|Original title:||The Best Exotic Marigold Hotel|
|Production country:||USA/Großbritannien 2011|
|Running time:||Ca. 123 min.|
|Rated:||From 0 years|
It is a dream for most people of retirement age to spend the rest of their lives in a truly paradisiacal environment, in a place tailored to their needs, where they do not have to forego any comfort. The new comedy "Best Exotic Marigold Hotel" by "Shakespeare in Love" director John Madden tells of such a place.
At least in its advertising, the hotel in Jaipur promises to be the perfect place for wealthy Brits to relax and free themselves from all the worries of their lives so far. And that's exactly what a group of first residents of the Best Exotic Marigold Hotel are planning: the recently widowed Evelyn (Judi Dench), who didn't get much more than a pile of debts from her late husband. The former judge Graham (Tom Wilkinson), who hopes to be able to continue his great happiness of the past. The couple Douglas (Bill Nighy) and Jean (Penelope Wilton), who seem to have very different ideas about their future lives. The beastly and highly racist Muriel (Maggie Smith), who wants to have a new hip inserted in Jaipur. And finally Norman (Ronald Pickup) and Madge (Celia Imrie), who also hope for a new love in the new country.
When this colourful group arrive in their new home, they are enthusiastically welcomed by its owner Sonny Kapoor (Dev Patel). But the hotel does not correspond so at all to the promised luxury property. Telephone and running water are a dream and even doors are not a matter of course. Food is also far from being good star cuisine. Shocked by the conditions in the hotel and shocked by the impressions that the foreign culture of India offers them, the days in Jaipur seem to be quickly numbered for most of the new arrivals. But when they become friends not only with each other but also with the country and its inhabitants, many of them start to see life with completely new eyes...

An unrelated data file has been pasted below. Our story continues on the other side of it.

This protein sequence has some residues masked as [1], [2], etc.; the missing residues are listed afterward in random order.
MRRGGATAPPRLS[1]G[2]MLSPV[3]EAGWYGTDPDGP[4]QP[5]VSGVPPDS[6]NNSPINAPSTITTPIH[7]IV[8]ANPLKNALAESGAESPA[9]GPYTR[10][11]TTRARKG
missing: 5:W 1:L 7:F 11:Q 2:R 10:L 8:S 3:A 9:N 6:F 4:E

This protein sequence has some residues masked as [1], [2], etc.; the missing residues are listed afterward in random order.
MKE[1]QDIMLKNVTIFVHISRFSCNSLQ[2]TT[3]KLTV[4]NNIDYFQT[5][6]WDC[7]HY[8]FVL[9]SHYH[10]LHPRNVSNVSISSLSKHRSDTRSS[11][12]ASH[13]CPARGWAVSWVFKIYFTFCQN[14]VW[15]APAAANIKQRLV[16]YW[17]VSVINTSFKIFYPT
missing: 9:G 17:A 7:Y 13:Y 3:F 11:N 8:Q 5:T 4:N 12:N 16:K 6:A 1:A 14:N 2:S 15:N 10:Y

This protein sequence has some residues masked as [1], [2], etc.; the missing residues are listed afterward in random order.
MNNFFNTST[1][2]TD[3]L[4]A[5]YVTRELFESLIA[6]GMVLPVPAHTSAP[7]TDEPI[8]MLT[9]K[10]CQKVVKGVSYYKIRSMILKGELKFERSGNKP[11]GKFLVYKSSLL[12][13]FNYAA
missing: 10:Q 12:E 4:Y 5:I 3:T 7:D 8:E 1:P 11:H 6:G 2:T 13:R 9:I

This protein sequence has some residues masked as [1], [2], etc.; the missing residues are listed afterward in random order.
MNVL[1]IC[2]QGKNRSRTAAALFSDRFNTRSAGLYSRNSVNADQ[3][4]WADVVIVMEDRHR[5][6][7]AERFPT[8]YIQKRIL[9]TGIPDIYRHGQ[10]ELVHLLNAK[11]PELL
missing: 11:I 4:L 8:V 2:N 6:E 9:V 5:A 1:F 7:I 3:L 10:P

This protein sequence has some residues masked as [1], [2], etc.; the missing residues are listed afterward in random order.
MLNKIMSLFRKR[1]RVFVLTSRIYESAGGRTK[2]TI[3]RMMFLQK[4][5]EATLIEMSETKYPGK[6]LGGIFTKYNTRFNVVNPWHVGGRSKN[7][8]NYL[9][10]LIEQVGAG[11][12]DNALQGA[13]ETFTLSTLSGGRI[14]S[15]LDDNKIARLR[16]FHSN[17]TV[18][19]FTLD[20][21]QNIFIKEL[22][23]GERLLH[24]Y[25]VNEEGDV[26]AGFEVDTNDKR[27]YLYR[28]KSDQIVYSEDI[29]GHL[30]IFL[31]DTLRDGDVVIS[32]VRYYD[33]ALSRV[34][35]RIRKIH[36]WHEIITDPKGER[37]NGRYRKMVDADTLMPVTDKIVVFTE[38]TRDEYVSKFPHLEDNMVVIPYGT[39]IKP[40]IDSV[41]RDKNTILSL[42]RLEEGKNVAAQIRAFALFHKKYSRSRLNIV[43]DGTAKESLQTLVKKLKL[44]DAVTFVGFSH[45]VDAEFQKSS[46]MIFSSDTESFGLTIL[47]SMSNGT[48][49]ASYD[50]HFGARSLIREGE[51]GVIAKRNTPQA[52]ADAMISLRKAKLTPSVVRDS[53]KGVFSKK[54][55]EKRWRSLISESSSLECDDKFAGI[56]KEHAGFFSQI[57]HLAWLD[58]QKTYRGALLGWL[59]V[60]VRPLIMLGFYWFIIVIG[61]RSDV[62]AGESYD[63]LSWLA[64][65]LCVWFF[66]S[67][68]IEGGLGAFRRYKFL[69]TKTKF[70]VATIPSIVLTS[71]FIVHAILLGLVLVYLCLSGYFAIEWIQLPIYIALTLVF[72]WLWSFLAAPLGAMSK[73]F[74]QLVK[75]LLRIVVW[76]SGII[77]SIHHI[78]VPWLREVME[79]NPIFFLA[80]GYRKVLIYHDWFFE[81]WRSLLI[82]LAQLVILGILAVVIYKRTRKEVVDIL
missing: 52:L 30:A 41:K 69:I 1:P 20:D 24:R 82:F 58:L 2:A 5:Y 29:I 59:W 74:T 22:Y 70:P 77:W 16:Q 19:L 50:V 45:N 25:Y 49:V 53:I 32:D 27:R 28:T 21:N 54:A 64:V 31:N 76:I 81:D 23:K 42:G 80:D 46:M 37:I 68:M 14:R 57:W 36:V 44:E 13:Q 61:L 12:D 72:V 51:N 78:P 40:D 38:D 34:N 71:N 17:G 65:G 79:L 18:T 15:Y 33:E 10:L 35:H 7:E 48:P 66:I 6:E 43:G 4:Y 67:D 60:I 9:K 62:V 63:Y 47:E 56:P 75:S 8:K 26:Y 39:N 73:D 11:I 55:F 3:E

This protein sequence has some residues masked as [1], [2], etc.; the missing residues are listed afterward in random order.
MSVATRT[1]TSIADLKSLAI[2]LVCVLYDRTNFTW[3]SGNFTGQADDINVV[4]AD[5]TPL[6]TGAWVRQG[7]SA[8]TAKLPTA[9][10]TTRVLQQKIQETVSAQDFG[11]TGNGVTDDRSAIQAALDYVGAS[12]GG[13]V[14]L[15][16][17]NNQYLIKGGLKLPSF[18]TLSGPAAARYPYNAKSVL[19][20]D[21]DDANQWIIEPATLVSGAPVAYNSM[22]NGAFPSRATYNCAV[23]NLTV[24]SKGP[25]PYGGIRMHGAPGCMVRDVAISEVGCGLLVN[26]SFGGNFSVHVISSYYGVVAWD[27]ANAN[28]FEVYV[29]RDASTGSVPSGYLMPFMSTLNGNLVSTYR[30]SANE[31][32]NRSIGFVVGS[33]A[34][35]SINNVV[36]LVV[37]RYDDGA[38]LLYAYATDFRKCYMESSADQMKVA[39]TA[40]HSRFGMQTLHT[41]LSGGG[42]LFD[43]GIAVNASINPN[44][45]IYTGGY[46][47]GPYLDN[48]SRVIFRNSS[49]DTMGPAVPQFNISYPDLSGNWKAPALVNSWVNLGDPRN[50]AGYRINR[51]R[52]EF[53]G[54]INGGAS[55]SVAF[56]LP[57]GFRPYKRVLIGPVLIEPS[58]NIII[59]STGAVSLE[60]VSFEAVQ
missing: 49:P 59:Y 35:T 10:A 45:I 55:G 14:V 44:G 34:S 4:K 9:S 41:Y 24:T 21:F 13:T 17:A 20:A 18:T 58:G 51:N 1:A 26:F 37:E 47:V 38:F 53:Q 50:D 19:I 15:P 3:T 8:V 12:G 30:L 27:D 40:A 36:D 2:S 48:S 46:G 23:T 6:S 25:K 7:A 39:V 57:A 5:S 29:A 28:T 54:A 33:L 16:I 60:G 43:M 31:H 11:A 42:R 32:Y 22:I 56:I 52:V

Admittedly, the story based on a novel by Deborah Moggach is not exactly filled with original ideas. Nevertheless, "Best Exotic Marigold Hotel" is a very big entertainment cinema, that mixes wonderfully funny moments with sensitive drama to a magical whole, for which the term "feel-good cinema" seems to be invented. First and foremost, of course, the film lives from its cast. Madden has gathered the who-is-who of British cinema in front of the camera here, with Judi Dench, Bill Nighy and Maggie Smith in particular once again offering lovably excellent performances. It's simply fun to watch this talented ensemble try to find their way through the colourful hustle and bustle of India in a cool British way.
Although there are a lot of humorous moments, the movie is much more than just a simple comedy for seniors. Rather, the film makes it clear that life doesn't necessarily have to end once you've reached a certain age. Many people then retreat into their safe and familiar terrain, following a rigid daily routine from which they rarely deviate. "Best Exotic Marigold Hotel" shows that it is possible to start anew even in old age, to find new friends, new happiness and to become part of a completely new culture. Surely, the whole thing is somewhat exaggerated here for the purpose of larger entertainment and is almost portrayed like a fairy tale. But at its core, the film contains a really nice and important message, which shouldn't only enchant older people.
If you want to dive into the colourful world of the "Best Exotic Marigold Hotel", if you want to be entertained by a wonderful ensemble of actors and an amusing and moving script or if you just want to spend two nice hours in the cinema, you should not miss this warm-hearted comedy.
An article by Frankfurt-Tipp